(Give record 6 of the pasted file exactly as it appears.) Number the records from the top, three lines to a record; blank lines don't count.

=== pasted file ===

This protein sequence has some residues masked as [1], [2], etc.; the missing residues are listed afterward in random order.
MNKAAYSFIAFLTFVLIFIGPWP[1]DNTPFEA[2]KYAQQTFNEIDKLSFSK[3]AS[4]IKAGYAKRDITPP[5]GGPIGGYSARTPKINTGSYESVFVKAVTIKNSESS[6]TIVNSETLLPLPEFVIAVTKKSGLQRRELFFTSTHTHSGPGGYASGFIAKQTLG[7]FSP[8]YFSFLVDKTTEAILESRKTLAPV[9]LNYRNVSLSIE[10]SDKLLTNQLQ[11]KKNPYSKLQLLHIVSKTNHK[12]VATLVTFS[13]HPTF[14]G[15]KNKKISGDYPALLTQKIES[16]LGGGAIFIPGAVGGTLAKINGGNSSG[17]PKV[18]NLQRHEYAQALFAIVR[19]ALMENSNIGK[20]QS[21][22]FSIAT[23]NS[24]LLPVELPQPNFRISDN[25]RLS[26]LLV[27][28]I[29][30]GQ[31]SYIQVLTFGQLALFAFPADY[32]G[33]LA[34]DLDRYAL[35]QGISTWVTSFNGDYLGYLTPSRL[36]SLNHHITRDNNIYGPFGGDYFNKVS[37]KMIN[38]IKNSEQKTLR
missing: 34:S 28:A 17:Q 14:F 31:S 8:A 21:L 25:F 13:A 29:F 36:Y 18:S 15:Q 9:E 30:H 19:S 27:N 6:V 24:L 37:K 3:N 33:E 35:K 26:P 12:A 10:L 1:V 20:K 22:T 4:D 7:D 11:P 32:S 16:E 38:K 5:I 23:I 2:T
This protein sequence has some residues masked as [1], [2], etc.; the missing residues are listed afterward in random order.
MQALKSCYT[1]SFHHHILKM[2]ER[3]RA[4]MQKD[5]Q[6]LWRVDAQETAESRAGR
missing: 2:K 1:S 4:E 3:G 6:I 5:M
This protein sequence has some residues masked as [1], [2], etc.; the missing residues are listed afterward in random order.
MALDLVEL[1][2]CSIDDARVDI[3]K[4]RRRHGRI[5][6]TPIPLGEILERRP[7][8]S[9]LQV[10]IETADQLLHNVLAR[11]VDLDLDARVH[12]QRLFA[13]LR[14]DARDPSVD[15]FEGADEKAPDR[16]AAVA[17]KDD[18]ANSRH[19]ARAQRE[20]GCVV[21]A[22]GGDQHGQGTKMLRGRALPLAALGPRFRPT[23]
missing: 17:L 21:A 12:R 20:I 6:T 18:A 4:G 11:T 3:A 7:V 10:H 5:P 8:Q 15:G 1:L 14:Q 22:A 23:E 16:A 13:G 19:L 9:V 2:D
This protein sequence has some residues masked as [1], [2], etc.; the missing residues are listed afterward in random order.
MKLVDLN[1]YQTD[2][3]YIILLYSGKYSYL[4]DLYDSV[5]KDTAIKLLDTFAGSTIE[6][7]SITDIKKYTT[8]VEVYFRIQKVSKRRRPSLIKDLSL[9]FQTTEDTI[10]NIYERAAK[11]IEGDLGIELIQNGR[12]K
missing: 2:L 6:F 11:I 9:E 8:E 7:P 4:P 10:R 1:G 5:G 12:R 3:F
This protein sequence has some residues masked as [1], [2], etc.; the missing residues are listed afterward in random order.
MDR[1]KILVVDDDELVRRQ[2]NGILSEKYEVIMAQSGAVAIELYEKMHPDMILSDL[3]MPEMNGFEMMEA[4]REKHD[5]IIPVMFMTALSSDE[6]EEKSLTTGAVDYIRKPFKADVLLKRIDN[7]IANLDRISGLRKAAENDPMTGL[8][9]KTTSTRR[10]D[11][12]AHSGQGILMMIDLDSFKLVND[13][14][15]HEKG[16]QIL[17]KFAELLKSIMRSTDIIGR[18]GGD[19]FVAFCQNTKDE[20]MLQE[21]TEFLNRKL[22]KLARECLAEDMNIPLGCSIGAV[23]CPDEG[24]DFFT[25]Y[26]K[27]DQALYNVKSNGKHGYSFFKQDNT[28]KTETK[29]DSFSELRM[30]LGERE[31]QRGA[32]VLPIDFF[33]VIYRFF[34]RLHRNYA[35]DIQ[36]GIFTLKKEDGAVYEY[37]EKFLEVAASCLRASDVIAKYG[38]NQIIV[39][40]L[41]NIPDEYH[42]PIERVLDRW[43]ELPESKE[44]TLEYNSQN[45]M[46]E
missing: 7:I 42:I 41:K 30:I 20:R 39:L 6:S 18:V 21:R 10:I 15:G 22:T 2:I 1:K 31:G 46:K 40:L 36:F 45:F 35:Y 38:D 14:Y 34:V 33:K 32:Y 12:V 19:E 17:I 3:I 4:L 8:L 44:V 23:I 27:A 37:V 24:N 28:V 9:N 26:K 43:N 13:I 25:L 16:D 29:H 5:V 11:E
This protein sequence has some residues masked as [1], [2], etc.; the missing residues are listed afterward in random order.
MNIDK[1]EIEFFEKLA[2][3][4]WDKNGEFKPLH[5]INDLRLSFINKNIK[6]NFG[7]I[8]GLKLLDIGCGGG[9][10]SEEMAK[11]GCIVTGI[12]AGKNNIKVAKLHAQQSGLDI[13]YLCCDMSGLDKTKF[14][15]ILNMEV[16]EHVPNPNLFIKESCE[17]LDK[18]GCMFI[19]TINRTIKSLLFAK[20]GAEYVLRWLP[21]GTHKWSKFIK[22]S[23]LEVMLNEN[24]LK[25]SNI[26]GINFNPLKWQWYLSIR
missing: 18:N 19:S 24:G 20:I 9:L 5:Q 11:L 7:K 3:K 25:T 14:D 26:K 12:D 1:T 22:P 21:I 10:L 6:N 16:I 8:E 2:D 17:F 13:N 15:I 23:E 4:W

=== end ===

This protein sequence has some residues masked as [1], [2], etc.; the missing residues are listed afterward in random order.
MNIDK[1]EIEFFEKLA[2][3][4]WDKNGEFKPLH[5]INDLRLSFINKNIK[6]NFG[7]I[8]GLKLLDIGCGGG[9][10]SEEMAK[11]GCIVTGI[12]AGKNNIKVAKLHAQQSGLDI[13]YLCCDMSGLDKTKF[14][15]ILNMEV[16]EHVPNPNLFIKESCE[17]LDK[18]GCMFI[19]TINRTIKSLLFAK[20]GAEYVLRWLP[21]GTHKWSKFIK[22]S[23]LEVMLNEN[24]LK[25]SNI[26]GINFNPLKWQWYLSIR
missing: 18:N 19:S 24:G 20:I 9:L 5:Q 11:L 7:K 3:K 25:T 14:D 26:K 12:D 1:T 22:P 21:I 10:L 6:N 16:I 8:E 2:D 17:F 13:N 15:I 23:E 4:W